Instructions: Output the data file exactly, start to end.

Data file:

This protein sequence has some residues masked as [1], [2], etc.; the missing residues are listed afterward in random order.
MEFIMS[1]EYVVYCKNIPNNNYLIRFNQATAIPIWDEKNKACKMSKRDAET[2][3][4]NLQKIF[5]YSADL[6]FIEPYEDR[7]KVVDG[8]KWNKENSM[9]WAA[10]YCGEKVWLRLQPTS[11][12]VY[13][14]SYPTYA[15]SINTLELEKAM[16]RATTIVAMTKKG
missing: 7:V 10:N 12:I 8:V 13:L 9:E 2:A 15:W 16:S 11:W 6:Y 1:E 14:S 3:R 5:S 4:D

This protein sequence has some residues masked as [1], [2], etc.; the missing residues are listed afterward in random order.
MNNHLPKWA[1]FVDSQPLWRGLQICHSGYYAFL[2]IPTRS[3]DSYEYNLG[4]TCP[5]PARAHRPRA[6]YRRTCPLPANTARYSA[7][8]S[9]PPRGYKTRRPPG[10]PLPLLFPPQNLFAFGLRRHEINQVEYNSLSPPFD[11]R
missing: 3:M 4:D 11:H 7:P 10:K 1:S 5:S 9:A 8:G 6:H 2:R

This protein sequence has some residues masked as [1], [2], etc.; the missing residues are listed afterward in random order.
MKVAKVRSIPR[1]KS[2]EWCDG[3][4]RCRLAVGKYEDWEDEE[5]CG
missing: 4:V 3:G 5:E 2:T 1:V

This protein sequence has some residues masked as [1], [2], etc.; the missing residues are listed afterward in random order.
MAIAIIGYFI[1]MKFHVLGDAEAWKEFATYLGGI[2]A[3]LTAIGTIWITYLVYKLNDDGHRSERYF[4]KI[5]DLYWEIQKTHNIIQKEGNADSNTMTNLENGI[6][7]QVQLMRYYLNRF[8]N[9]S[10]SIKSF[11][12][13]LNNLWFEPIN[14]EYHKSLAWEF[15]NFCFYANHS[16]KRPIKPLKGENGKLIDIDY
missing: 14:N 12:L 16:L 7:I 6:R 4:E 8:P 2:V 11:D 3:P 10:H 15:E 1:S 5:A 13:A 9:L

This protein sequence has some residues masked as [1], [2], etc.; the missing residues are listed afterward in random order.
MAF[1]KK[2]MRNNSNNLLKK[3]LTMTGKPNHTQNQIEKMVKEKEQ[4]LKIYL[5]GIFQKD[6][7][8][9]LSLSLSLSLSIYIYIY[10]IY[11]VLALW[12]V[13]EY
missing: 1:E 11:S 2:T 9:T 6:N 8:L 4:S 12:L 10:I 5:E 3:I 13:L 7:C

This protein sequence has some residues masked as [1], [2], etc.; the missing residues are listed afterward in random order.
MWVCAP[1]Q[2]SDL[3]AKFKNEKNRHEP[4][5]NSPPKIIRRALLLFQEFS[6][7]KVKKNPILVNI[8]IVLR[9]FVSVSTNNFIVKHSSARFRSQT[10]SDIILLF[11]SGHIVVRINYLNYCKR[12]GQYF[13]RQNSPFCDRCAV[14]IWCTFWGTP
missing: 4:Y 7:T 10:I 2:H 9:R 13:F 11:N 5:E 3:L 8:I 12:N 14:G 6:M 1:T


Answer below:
This protein sequence has some residues masked as [1], [2], etc.; the missing residues are listed afterward in random order.
MEFIMS[1]EYVVYCKNIPNNNYLIRFNQATAIPIWDEKNKACKMSKRDAET[2][3][4]NLQKIF[5]YSADL[6]FIEPYEDR[7]KVVDG[8]KWNKENSM[9]WAA[10]YCGEKVWLRLQPTS[11][12]VY[13][14]SYPTYA[15]SINTLELEKAM[16]RATTIVAMTKKG
missing: 7:V 10:N 12:I 8:V 13:L 9:E 2:A 15:W 16:S 11:W 6:Y 1:E 14:S 3:R 5:S 4:D

This protein sequence has some residues masked as [1], [2], etc.; the missing residues are listed afterward in random order.
MNNHLPKWA[1]FVDSQPLWRGLQICHSGYYAFL[2]IPTRS[3]DSYEYNLG[4]TCP[5]PARAHRPRA[6]YRRTCPLPANTARYSA[7][8]S[9]PPRGYKTRRPPG[10]PLPLLFPPQNLFAFGLRRHEINQVEYNSLSPPFD[11]R
missing: 3:M 4:D 11:H 7:P 10:K 1:S 5:S 9:A 8:G 6:H 2:R

This protein sequence has some residues masked as [1], [2], etc.; the missing residues are listed afterward in random order.
MKVAKVRSIPR[1]KS[2]EWCDG[3][4]RCRLAVGKYEDWEDEE[5]CG
missing: 4:V 3:G 5:E 2:T 1:V

This protein sequence has some residues masked as [1], [2], etc.; the missing residues are listed afterward in random order.
MAIAIIGYFI[1]MKFHVLGDAEAWKEFATYLGGI[2]A[3]LTAIGTIWITYLVYKLNDDGHRSERYF[4]KI[5]DLYWEIQKTHNIIQKEGNADSNTMTNLENGI[6][7]QVQLMRYYLNRF[8]N[9]S[10]SIKSF[11][12][13]LNNLWFEPIN[14]EYHKSLAWEF[15]NFCFYANHS[16]KRPIKPLKGENGKLIDIDY
missing: 14:N 12:L 16:L 7:I 6:R 4:E 8:P 2:V 11:D 3:P 10:H 15:E 1:S 5:A 13:A 9:L

This protein sequence has some residues masked as [1], [2], etc.; the missing residues are listed afterward in random order.
MAF[1]KK[2]MRNNSNNLLKK[3]LTMTGKPNHTQNQIEKMVKEKEQ[4]LKIYL[5]GIFQKD[6][7][8][9]LSLSLSLSLSIYIYIY[10]IY[11]VLALW[12]V[13]EY
missing: 1:E 11:S 2:T 9:T 6:N 8:L 4:S 12:L 10:I 5:E 3:I 13:L 7:C

This protein sequence has some residues masked as [1], [2], etc.; the missing residues are listed afterward in random order.
MWVCAP[1]Q[2]SDL[3]AKFKNEKNRHEP[4][5]NSPPKIIRRALLLFQEFS[6][7]KVKKNPILVNI[8]IVLR[9]FVSVSTNNFIVKHSSARFRSQT[10]SDIILLF[11]SGHIVVRINYLNYCKR[12]GQYF[13]RQNSPFCDRCAV[14]IWCTFWGTP
missing: 4:Y 7:T 10:I 2:H 9:R 13:F 11:N 5:E 3:L 8:I 12:N 14:G 6:M 1:T